1887

Abstract

Symmetric genomic rearrangements around replication axes in genomes are commonly observed in prokaryotic genomes, including Group A (GAS). However, asymmetric rearrangements are rare. Our previous studies showed that the hypervirulent invasive GAS strain, M23ND, containing an inactivated transcriptional regulator system, , exhibits unique extensive asymmetric rearrangements, which reconstructed a genomic structure distinct from other GAS genomes. In the current investigation, we identified the rearrangement events and examined the genetic consequences and evolutionary implications underlying the rearrangements. By comparison with a close phylogenetic relative, M18-MGAS8232, we propose a molecular model wherein a series of asymmetric rearrangements have occurred in M23ND, involving translocations, inversions and integrations mediated by multiple factors, , rRNA- (factor for late competence), transposons and phage-encoded gene segments. Assessments of the cumulative gene orientations and GC skews reveal that the asymmetric genomic rearrangements did not affect the general genomic integrity of the organism. However, functional distributions reveal re-clustering of a broad set of CovRS-regulated actively transcribed genes, including virulence factors and metabolic genes, to the same leading strand, with high confidence (-value ~10). The re-clustering of the genes suggests a potential selection advantage for the spatial proximity to the transcription complexes, which may contain the global transcriptional regulator, CovRS, and other RNA polymerases. Their proximities allow for efficient transcription of the genes required for growth, virulence and persistence. A new paradigm of survival strategies of GAS strains is provided through multiple genomic rearrangements, while, at the same time, maintaining genomic integrity.

Loading

Article metrics loading...

/content/journal/micro/10.1099/mic.0.000326
2016-08-01
2021-10-20
Loading full text...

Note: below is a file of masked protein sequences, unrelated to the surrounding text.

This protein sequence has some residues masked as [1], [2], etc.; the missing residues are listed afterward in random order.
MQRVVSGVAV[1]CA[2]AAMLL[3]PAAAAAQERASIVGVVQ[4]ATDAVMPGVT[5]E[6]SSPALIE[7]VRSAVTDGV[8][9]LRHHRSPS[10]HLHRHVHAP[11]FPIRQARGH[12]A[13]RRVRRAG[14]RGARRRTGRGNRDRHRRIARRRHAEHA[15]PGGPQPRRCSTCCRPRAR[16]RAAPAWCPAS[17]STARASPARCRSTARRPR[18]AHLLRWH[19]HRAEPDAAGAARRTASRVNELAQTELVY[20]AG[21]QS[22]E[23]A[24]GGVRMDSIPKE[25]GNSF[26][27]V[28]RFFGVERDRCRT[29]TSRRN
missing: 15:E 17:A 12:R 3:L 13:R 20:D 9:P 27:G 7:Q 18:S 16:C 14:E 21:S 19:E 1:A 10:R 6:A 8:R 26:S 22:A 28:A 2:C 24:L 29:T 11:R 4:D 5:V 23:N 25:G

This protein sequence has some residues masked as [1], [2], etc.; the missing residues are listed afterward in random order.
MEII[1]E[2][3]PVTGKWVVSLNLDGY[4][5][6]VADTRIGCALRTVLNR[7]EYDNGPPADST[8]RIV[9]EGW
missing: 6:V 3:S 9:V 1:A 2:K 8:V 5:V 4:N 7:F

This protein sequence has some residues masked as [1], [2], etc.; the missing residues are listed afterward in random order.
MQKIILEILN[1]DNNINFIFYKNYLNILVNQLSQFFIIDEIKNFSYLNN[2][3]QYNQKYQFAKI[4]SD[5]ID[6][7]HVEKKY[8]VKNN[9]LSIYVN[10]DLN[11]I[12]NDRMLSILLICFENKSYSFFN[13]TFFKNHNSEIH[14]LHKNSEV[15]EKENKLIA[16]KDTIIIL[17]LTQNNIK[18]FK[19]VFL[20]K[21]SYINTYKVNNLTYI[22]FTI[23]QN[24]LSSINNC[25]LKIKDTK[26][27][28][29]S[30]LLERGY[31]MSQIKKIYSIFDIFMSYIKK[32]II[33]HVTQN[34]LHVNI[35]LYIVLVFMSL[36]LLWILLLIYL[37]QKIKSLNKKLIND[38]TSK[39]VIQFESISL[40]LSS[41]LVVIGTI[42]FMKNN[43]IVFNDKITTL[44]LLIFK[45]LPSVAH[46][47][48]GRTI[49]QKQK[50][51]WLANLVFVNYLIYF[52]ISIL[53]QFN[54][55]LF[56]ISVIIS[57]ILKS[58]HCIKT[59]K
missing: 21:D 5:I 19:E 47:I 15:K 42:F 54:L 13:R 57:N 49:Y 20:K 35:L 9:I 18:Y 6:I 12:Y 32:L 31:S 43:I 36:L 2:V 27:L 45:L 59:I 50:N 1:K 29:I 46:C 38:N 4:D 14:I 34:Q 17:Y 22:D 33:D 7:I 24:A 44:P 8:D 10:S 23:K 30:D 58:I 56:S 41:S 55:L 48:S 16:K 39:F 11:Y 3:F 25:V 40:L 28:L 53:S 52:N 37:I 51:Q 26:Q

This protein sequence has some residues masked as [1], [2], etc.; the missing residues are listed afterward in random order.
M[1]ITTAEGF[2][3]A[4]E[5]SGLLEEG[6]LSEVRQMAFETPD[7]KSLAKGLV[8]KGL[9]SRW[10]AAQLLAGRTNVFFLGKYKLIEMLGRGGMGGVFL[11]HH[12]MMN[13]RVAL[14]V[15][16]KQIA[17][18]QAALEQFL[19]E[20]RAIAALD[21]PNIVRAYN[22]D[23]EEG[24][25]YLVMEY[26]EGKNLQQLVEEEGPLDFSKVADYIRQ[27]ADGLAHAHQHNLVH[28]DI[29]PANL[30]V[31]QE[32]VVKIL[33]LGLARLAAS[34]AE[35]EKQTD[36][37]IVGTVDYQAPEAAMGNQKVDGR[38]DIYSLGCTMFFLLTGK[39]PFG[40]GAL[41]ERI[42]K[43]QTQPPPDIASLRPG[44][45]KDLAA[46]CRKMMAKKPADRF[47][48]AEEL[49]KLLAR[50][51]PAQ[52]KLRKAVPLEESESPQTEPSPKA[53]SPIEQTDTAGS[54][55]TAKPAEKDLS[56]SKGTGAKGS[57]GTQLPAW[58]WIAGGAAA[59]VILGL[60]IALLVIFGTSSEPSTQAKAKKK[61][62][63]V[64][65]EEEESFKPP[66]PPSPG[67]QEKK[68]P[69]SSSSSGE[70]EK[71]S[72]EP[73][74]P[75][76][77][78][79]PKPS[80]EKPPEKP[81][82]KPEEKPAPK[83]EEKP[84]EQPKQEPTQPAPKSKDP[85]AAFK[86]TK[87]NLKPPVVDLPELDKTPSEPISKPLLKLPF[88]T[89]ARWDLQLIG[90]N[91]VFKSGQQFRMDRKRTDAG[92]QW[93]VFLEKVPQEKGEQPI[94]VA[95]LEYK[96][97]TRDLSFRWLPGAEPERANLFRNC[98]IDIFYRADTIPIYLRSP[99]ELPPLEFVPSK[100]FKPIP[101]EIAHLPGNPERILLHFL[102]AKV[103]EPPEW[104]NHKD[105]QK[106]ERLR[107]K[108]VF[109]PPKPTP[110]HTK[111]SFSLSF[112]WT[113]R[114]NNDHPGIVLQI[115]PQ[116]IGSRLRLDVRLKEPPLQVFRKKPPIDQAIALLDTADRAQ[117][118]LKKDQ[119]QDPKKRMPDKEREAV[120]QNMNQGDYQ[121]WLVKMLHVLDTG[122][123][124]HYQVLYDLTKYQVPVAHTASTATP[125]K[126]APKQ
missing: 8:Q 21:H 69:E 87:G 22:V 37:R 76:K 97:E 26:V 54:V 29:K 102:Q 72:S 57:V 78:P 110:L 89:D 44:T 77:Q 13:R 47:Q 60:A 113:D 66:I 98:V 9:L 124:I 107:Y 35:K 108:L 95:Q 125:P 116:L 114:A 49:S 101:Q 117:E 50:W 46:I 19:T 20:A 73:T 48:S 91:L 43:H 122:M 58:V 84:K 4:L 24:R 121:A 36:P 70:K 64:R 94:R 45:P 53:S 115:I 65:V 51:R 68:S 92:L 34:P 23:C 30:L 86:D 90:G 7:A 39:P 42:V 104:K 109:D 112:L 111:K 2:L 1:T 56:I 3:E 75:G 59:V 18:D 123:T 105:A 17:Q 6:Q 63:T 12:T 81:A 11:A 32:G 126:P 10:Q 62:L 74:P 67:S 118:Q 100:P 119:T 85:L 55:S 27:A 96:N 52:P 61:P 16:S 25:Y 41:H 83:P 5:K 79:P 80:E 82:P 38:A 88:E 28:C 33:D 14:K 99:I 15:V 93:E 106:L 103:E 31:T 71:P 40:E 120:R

Full text loading...

/deliver/fulltext/micro/162/8/1346.html?itemId=/content/journal/micro/10.1099/mic.0.000326&mimeType=html&fmt=ahah

References

  1. Andersson S. G., Zomorodipour A., Andersson J. O., Sicheritz-Pontén T., Alsmark U. C., Podowski R. M., Näslund A. K., Eriksson A. S., Winkler H. H. et al. 1998; The genome sequence of Rickettsia prowazekii and the origin of mitochondria. Nature 396:133–140 [View Article][PubMed]
    [Google Scholar]
  2. Banks D. J., Porcella S. F., Barbian K. D., Beres S. B., Philips L. E., Voyich J. M., DeLeo F. R., Martin J. M., Somerville G. A. et al. 2004; Progress toward characterization of the group A Streptococcus metagenome: complete genome sequence of a macrolide-resistant serotype M6 strain. J Infect Dis 190:727–738 [View Article][PubMed]
    [Google Scholar]
  3. Bao Y., Liang Z., Booyjzsen C., Mayfield J. A., Li Y., Lee S. W., Ploplis V. A., Song H., Castellino F. J. 2014; Unique genomic arrangements in an invasive serotype M23 strain of Streptococcus pyogenes identify genes that induce hypervirulence. J Bacteriol 196:4089–4102 [View Article][PubMed]
    [Google Scholar]
  4. Bao Y. J., Liang Z., Mayfield J. A., Lee S. W., Ploplis V. A., Castellino F. J. 2015; CovRS-regulated transcriptome analysis of a hypervirulent M23 strain of Group A Streptococcus pyogenes provides new insights into virulence determinants. J Bacteriol 197:3191–3205 [View Article][PubMed]
    [Google Scholar]
  5. Bartlett J., Blagojevic J., Carter D., Eskiw C., Fromaget M., Job C., Shamsher M., Trindade I. F., Xu M. et al. 2006; Specialized transcription factories. Biochem Soc Symp67–75 [View Article][PubMed]
    [Google Scholar]
  6. Berge A., Rasmussen M., Björck L. 1998; Identification of an insertion sequence located in a region encoding virulence factors of Streptococcus pyogenes. Infect Immun 66:3449–3453[PubMed]
    [Google Scholar]
  7. Bessen D. E., McShan W. M., Nguyen S., Shetty A., Agrawal S., Tettelin H. 2015; Molecular epidemiology and genomics of group A Streptococcus. Infect Genet Evol 33:393–418 [View Article][PubMed]
    [Google Scholar]
  8. Brewer B. J. 1988; When polymerases collide: replication and the transcriptional organization of the E. coli chromosome. Cell 53:679–686 [View Article][PubMed]
    [Google Scholar]
  9. Campbell A. M. 1992; Chromosomal insertion sites for phages and plasmids. J Bacteriol 174:7495–7499[PubMed]
    [Google Scholar]
  10. Canchaya C., Desiere F., McShan W. M., Ferretti J. J., Parkhill J., Brussow H. 2002; Genome analysis of an inducible prophage and prophage remnants integrated in the Streptococcus pyogenes strain SF370. Virology . 302245–258
  11. Carver T., Berriman M., Tivey A., Patel C., Böhme U., Barrell B. G., Parkhill J., Rajandream M. A. 2008; Artemis and ACT: viewing, annotating and comparing sequences stored in a relational database. Bioinformatics 24:2672–2676 [View Article][PubMed]
    [Google Scholar]
  12. Chakalova L., Debrand E., Mitchell J. A., Osborne C. S., Fraser P. 2005; Replication and transcription: shaping the landscape of the genome. Nat Rev Genet 6:669–677 [View Article][PubMed]
    [Google Scholar]
  13. Cook P. R. 2002; Predicting three-dimensional genome structure from transcriptional activity. Nat Genet 32:347–352 [View Article][PubMed]
    [Google Scholar]